Beef, of all types, is wonderful. 

Tearing through it is animalistic and raw. 

Cathartic on a primal level.

Ravenous and impatient are those awaiting steak on the barbie.

Understandably awake and discontent is the bloke who had only salad for dinner.

Voracious are the appetites red meat inspires. 

Flesh makes lions of us all, bringing out pure instinct at the sight. 

It’s evidence​ that maybe we’re all just animals. Well, animals in clothes.

Beef isn’t elitist.

Wagyu, marbled, aged, Porterhouse are desirable attributes​. But in the realm of pies, stews, and everything saucy, it’s chunky beef all the way.

Chunky beef reminds you that you’re not eating beef that’s been stitched together. Or minced to the point of no return. Or that bears a label with its percentage of beef content, because clearly that was considered necessary.

Forgive the beef spiel.

I’m an omnivore with hardcore carnivorous tendencies. 

I’m chewing on starting my own Beef Appreciation Society.


enchirist 2018

Review: Aladdin the Musical at Crown Theatre

Over a month ago in late June, I was browsing Ticketmaster and saw the Aladdin stage production upcoming. Tickets, I had to get. 

It had been a long time since I had attended a musical. The last had been Fiddler on the Roof, featuring original cast member Topol playing the lead, Tevye. That would have been going back a number of years—actually, I’ve Googled it: 2007 the show was in town. Has time flown or has time flown.

This quote by CS Lewis comes to mind:

Isn’t it funny how day by day nothing changes, but when you look back everything is different.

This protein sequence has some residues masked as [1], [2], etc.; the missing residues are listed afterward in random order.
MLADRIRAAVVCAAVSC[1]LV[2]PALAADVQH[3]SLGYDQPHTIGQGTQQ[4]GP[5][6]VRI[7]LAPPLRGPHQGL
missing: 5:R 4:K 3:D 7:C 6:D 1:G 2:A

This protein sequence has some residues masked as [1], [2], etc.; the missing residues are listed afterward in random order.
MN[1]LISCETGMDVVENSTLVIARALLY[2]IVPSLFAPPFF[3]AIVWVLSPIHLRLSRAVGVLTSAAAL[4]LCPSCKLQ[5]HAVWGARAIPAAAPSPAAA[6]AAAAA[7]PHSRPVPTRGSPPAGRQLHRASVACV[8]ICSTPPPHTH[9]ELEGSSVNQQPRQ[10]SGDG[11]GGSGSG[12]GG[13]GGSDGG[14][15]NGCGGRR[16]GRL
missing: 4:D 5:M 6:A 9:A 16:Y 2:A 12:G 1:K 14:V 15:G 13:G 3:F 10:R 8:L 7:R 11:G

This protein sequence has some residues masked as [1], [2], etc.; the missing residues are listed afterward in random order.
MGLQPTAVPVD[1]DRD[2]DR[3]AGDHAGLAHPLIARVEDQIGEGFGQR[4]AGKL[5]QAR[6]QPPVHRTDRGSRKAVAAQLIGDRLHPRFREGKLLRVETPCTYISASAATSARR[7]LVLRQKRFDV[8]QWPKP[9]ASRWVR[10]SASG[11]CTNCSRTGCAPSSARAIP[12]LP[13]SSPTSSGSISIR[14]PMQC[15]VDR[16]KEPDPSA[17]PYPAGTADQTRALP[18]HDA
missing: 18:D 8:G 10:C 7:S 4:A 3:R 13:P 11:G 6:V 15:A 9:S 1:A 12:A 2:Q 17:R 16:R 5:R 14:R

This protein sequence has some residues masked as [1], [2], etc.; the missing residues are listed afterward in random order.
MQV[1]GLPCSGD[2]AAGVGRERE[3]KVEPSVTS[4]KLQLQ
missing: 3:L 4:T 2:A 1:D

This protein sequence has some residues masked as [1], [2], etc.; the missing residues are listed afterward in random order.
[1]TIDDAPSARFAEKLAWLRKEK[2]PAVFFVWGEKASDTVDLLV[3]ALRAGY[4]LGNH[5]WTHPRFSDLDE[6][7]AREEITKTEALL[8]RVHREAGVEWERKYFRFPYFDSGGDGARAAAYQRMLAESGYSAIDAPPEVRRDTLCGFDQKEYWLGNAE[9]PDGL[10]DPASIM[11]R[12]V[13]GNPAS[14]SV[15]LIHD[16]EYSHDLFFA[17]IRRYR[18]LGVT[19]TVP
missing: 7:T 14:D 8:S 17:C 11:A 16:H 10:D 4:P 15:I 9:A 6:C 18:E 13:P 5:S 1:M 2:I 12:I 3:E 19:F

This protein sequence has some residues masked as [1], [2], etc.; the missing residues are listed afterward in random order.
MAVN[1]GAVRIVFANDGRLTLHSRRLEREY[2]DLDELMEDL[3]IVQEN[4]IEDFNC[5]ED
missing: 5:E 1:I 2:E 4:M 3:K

Clive had that right. Everything is different. 

But I digress.

We saw Aladdin on the Saturday in the week just past. The posters all over the place at the moment give nothing away. The set, the cast, the costumes, the performance are far more fantastical and fabulous than you’d imagine! 

I’d booked us almost-centre seats in row D. They were right up near the stage, and we had a great view. This was the first time I’d been close enough to the stage to see—and therein fully appreciate (read: sit there bedazzled by all that glitter and all those Swarovski crystals)—the expressions of the performers and intricacies of the set. The proximity from the stage made a massive difference. 

I had to applaud the incredible effort to bring Aladdin to the stage. From the musicality, the performances, the energy of the performers, the polished transitions between acts, costumes, and sets, and the spectacular outfits, the entire two hours delivered a full-throttle stageshow as colourful and as busy as the streets of Agrabah.